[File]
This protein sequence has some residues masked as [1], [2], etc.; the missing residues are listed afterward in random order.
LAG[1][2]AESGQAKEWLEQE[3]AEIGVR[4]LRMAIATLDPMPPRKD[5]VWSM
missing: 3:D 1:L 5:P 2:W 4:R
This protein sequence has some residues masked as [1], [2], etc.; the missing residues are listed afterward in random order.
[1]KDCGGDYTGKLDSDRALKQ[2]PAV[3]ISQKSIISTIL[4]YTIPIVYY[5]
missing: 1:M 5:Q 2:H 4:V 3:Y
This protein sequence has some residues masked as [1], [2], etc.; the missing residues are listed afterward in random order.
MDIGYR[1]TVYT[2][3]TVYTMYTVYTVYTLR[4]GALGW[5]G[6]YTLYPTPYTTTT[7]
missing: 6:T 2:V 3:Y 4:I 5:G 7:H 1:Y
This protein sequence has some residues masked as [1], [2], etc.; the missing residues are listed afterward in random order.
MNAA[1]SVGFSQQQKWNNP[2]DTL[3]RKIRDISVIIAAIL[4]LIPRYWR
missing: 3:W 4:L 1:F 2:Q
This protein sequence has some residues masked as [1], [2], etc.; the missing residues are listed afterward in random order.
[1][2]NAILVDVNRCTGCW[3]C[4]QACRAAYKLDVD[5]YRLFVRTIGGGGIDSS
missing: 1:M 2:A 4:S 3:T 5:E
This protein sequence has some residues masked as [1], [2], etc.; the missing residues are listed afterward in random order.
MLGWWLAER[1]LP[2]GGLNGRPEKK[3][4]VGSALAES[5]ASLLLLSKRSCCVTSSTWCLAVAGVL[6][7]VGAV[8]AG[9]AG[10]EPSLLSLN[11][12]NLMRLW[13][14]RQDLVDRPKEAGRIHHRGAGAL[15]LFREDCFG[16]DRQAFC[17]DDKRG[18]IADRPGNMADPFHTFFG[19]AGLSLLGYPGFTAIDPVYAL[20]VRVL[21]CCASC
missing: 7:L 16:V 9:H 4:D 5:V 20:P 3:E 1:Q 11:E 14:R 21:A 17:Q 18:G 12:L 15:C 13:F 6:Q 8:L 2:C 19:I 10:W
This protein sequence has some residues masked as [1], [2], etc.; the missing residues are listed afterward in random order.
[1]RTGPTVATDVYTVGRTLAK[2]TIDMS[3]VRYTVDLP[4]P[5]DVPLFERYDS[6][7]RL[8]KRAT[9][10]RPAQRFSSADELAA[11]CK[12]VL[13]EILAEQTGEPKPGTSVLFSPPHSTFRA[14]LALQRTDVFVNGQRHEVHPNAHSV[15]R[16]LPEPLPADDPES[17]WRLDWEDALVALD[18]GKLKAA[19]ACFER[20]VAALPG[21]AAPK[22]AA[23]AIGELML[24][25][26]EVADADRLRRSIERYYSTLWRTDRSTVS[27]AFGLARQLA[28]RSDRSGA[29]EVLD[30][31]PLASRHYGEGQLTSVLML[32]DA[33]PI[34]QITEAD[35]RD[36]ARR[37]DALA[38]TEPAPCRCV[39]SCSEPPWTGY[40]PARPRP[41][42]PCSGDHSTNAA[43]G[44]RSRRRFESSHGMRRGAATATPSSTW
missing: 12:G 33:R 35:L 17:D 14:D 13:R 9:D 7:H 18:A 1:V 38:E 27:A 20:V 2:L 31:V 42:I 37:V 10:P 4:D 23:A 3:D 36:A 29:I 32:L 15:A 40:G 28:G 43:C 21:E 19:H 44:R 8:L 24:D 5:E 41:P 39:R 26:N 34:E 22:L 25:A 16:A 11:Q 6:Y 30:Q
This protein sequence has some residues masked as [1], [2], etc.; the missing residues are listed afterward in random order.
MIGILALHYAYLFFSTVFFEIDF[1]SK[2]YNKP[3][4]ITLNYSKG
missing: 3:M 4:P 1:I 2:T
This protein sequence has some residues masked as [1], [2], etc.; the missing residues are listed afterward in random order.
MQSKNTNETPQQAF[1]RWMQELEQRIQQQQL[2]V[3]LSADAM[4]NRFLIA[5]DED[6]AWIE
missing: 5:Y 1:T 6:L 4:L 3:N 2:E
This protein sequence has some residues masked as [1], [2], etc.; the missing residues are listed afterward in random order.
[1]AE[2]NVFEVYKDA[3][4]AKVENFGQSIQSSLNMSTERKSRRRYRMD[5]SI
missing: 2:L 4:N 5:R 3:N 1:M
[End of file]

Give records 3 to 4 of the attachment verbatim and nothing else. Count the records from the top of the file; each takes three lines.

This protein sequence has some residues masked as [1], [2], etc.; the missing residues are listed afterward in random order.
MDIGYR[1]TVYT[2][3]TVYTMYTVYTVYTLR[4]GALGW[5]G[6]YTLYPTPYTTTT[7]
missing: 6:T 2:V 3:Y 4:I 5:G 7:H 1:Y
This protein sequence has some residues masked as [1], [2], etc.; the missing residues are listed afterward in random order.
MNAA[1]SVGFSQQQKWNNP[2]DTL[3]RKIRDISVIIAAIL[4]LIPRYWR
missing: 3:W 4:L 1:F 2:Q